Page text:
Montaignes Most Important Essays

 Of course Montaigne is know to many, in a series of familiar reference and assumptions. A lot of people know that Montaigne paralleled, and possibly influenced, Shakespeare’s  moral concerns. Any sketch of the history of the philosophy of friendship will mention Montaigne’s thoughts about Etienne de La Boétie. Montaigne’s essay on ‘Cannibals’ is a standard reference when discussing skepticism and relativism in the Renaissance. Accounts of conservative political thought are likely to mention Montaigne as a skeptical form of conservative, aware of injustice but afraid of the consequences of radical change. An outline of of the literary aspects of the classics of philosophy will probably mention Montaigne alongside Pascal, between Augustine and Kierkegaard. There is a regular nod to his status a major sceptic between Sextus Empiricus and Hume, but with the sceptical aspect of Descartes’ philosophy receiving more attention. Montaigne’s remark about his cat playing with him as much as he is playing with his cat is well known as a whimsical remarks on the agency of non-human animals. 

 Beyond that what? And these things which people ‘know’ about Montaigne are certainly open to challenge. Certainly many passages of the Essays, suggest a strong anti-monarchist republican, who would like to challenge the French state, but finds it to be an ambition out of season, for now anyway. Montaigne does not just comment on his cat playing, but on the general capacities of animals, the overlap with human capacities, and his unwillingness to kill when out hunting. Montaigne’s comments on cannibals do not just refer to the differences between moral standards in different parts of the world, but strongly challenge the justice offered by his own society.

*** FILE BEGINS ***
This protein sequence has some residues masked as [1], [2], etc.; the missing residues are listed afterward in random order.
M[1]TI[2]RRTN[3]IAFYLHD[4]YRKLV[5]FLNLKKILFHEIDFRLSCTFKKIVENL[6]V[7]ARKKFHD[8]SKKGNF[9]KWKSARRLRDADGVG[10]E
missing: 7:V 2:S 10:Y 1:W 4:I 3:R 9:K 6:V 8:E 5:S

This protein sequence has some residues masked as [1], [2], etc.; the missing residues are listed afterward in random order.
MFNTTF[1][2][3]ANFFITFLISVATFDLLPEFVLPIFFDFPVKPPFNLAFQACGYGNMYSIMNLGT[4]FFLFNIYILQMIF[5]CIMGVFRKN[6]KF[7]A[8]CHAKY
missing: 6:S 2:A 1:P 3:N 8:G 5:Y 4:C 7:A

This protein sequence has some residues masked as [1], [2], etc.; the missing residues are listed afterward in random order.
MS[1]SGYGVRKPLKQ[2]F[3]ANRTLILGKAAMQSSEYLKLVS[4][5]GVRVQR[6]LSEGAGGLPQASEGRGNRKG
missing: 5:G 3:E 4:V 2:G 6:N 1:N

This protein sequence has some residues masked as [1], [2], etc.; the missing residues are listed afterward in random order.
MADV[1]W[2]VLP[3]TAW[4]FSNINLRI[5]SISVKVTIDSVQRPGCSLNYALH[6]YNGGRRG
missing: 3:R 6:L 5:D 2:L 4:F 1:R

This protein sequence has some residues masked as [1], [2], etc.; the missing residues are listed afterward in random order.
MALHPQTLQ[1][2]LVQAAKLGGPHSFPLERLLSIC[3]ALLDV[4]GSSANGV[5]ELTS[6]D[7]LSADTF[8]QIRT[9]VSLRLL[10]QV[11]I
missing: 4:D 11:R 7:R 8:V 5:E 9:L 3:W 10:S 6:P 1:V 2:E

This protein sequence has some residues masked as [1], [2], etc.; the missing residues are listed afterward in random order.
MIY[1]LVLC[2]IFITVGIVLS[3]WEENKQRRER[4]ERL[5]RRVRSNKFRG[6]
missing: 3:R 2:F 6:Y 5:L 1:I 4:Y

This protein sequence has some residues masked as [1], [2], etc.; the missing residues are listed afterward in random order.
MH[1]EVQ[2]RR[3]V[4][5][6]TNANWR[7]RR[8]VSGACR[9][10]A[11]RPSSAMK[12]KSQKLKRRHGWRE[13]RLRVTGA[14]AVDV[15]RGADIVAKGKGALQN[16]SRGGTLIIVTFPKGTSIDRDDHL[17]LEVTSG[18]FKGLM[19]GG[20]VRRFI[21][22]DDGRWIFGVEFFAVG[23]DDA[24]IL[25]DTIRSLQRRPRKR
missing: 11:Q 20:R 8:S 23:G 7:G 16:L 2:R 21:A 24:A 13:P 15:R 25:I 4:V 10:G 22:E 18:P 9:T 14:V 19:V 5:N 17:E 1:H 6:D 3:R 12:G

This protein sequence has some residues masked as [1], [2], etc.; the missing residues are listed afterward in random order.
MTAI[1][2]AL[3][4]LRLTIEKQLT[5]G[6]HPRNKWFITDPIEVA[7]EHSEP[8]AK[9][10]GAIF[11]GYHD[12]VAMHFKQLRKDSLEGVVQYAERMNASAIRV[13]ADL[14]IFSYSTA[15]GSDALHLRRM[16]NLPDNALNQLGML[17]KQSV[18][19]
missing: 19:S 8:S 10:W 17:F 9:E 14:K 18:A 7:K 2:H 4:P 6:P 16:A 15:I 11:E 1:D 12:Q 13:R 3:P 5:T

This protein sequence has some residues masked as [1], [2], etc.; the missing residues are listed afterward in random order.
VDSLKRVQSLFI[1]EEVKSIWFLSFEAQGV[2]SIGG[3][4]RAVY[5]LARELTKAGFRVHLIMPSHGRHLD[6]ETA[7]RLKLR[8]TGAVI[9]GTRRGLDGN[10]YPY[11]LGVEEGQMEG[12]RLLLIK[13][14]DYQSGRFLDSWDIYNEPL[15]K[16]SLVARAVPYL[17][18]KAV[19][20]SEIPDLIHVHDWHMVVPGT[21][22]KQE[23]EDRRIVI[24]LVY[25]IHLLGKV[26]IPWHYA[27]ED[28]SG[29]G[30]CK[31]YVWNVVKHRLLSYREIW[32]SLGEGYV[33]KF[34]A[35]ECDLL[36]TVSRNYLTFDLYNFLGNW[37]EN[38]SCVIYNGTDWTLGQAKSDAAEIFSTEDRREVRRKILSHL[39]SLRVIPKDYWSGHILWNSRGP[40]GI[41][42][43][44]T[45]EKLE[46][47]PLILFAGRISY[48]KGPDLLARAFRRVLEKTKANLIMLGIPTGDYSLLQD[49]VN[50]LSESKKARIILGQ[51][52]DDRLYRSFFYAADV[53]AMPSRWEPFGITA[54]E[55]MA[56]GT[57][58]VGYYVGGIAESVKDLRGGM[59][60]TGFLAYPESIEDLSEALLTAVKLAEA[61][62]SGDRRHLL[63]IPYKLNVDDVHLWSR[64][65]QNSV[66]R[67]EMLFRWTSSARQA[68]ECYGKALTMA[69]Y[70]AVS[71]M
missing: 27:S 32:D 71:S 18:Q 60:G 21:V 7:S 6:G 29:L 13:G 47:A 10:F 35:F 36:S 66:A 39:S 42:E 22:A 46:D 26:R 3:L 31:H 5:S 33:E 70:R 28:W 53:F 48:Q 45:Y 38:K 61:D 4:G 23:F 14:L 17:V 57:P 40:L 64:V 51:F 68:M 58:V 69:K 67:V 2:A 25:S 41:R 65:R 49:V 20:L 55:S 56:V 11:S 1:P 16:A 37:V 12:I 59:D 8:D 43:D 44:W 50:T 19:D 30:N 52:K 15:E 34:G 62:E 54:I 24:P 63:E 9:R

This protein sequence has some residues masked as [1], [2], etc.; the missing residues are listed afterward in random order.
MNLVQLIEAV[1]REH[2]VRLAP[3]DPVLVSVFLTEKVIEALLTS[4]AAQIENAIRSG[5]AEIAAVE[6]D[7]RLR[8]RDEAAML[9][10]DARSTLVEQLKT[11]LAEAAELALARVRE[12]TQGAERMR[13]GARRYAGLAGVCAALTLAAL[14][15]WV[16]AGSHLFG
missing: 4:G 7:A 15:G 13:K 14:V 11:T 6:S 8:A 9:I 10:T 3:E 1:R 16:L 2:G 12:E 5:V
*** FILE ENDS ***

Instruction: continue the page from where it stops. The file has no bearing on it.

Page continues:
Apart from the Cambridge Companion to Montaigne  and How to Read Montaigne, in the Granta  ‘How to read…’ series, there is really very little about Montaigne in the various introduction and companion series on Great Philosophers. Beyond Ann Hartle, how many scholars in philosophy departments have made a name from Montaigne studies? I do not mean to dismiss the value of what Montaigne commentators in other academic branches are doing, or those philosophers currently working on Montaigne, and I am not suggesting iron disciplinary distinctions, but when someone like Montaigne has so much to say about philosophy, and so few philosophers are among the commentators, something is wrong. There is always going to be some debate about who the greats are, but in Montaigne’s case the greatness is assumed, and then ignored.